Arlington-originated vaping, reproductive health and tenants rights bills gain traction in state legislature

Virginia State Capitol in Richmond (staff photo)

Arlington’s Virginia General Assembly representatives notched several preliminary victories this legislative session.

The state House and Senate are now in “crossover” — where bills that started in the House are considered by the Senate and vice versa. Bills that pass both chambers will be sent to Gov. Glenn Youngkin (R), who will either pass them into law or veto them.

Dels. Patrick Hope and Alfonso Lopez (D) received support for their bills regulating the sale of electronic tobacco products.

Hope’s bill taxes the sale of these products, which include vape pens, requires retailers to check the IDs of anyone under the age of 30 and requires businesses that sell electronic tobacco products to have a permit. The permit, he previously told ARLnow, allows the state to track sellers and enforce sales to minors through the imposition of fines and by suspending or ultimately revoking the permit.

Lopez’s bill allows localities to regulate the sale of tobacco and hemp products within 1,000 feet of a day care center or any school, an issue Arlington Public Schools championed.

The House also greenlit the state to provide “model guidance” to local School Boards on how to include a student representative, which is based on, but departs from, Lopez’s initial bill requiring boards to establish a method for selecting a student representative. The idea behind the bill, reprised from last year, had support from Arlington School Board hopefuls and students but lukewarm response from the Board.

Notably, Hope’s bill allowing Arlington to consider some changes to its form of government was passed over until 2025. The bill would have given the Arlington County Board the same powers as other jurisdictions to consider changing its size and moving to district-based representation.

He previously told ARLnow that he had intended to bring it forward in 2023 but delayed this one year on the promise of greater public engagement. Arlington County, meanwhile, successfully lobbied to punt the bill one more year so discussions could be wrapped into public engagement on the 2050 visioning process, which kicked off earlier this month.

Arlington’s newest delegate, Adele McClure (D), also received bipartisan support for her bill intended to prevent abrupt displacement — or at least ease the process of finding new housing — when apartment residents face lease termination after a fire or other incident.

ARLnow reported on the apartment fire in Crystal City that inspired her to draft the legislation, which cleared the House with a 69-29 vote. In the aftermath of a boiler-room fire, 68 residents of the Crystal Plaza apartments were given 14 days — the minimum required by law — to find new housing.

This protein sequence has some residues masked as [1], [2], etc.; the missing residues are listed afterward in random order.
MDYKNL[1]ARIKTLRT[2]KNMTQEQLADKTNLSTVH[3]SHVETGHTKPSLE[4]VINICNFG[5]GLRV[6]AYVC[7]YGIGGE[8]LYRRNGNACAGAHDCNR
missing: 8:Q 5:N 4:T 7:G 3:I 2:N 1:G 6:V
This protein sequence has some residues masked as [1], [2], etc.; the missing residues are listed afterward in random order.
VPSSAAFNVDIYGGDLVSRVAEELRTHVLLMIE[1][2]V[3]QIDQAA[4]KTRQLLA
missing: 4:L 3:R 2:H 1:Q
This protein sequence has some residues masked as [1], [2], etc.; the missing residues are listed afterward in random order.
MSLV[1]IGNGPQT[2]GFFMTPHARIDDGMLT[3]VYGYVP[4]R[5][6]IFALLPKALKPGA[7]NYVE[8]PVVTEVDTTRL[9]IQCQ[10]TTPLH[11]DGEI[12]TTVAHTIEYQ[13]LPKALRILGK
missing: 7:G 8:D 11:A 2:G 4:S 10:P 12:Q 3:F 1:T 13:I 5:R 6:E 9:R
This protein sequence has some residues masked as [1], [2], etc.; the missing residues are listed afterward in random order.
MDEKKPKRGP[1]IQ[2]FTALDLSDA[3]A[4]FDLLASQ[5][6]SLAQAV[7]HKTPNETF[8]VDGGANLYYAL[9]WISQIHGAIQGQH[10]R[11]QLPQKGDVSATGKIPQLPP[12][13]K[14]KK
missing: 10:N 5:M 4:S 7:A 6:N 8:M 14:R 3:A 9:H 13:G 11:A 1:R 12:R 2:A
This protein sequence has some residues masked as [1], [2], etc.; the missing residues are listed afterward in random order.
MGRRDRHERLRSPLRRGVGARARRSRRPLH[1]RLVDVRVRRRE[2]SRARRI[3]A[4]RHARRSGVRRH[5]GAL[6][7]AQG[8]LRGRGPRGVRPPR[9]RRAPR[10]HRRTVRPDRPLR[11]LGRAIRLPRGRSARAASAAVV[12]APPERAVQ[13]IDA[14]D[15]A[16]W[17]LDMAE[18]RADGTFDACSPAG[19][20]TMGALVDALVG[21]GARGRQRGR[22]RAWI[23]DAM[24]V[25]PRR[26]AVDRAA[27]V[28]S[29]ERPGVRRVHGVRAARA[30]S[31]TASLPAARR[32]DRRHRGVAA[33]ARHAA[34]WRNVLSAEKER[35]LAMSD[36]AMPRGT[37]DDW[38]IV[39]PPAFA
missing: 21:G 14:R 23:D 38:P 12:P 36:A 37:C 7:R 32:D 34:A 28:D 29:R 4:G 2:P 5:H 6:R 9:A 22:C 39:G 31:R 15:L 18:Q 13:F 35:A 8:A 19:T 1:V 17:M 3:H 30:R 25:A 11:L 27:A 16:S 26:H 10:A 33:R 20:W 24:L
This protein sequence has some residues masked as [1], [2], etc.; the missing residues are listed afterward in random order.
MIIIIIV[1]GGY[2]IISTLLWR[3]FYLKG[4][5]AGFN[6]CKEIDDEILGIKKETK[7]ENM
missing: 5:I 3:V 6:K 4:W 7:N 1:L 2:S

McClure’s bill increases the minimum to 21 days and requires property owners to take extra steps before terminating a lease, including meeting with tenants to discuss the extent of the damage and offer “reasonable alternatives” to vacating, including moving into other vacant units within the complex.

With Democratic majorities in the House and Senate, Sen. Barbara Favola (D) reprised one abortion-related bill and introduced another. SB 16, which protects menstrual health data from search warrants, passed the Democratic-controlled Senate in 2023 but did not clear the Republican-controlled House. Her 2024 bill narrowly passed the Senate by a 22-18 margin.

Favola also netted a party-line victory for SB 15, which prohibits the governor from approving extraditions if the alleged charge involves receiving, providing or assisting with “reproductive health care services.”

Amid the much-discussed “fiscal cliff” Metro is facing, and slow recovery for Virginia Railway Express, the Senate verbally agreed to Sen. Adam Ebbin’s (D) bill establishing a joint subcommittee to study “long-term, sustainable, dedicated funding and cost-containment controls and strategies” for WMATA, VRE and transit systems serving Northern Virginia and the Potomac and Rappahannock districts.

Arlington-originated gun safety bills had more mixed results.

The House of Delegates narrowly passed (52-47) a bill from Hope broadening who cannot purchase, possess or transport a firearm. Currently, it’s a misdemeanor for people convicted of assault and battery, assault and battery of a family or household member, or stalking to buy, have or transport a gun less than three years after their conviction.

If passed in the Senate, anyone who purchases, possesses or transports a firearm within five years of a misdemeanor conviction after July 1, 2024 — other than an assault and battery or stalking or a “substantially similar” offense — is also guilty of a misdemeanor.

For the second time, a gun safety bill from Favola did not make it out of committee. It would have required people to be at least 21 years old and to live under a different roof in order to accept guns from someone legally required to surrender them for being convicted of assaulting a family member or being under a protective order.

Hope’s bill permitting physician assisted suicide failed to pass in the House. Under it, an adult diagnosed with a terminal condition would have been able to obtain from a healthcare provider a self-administered controlled substance inducing death. Patients would have had to give the request orally, more than once, and in writing, with a witness’s signature.

Ebbin’s bill adding definitions and examples of careless and distracted driving, including speeding, adjusting the radio, and eating or drinking, to existing state law did not leave committee. Currently, Virginia law only states that it is a Class 1 misdemeanor — which comes with fines or up to a year in prison, or both — to operate a car “in a careless or distracted manner” if that results in serious injury to or kills a pedestrian.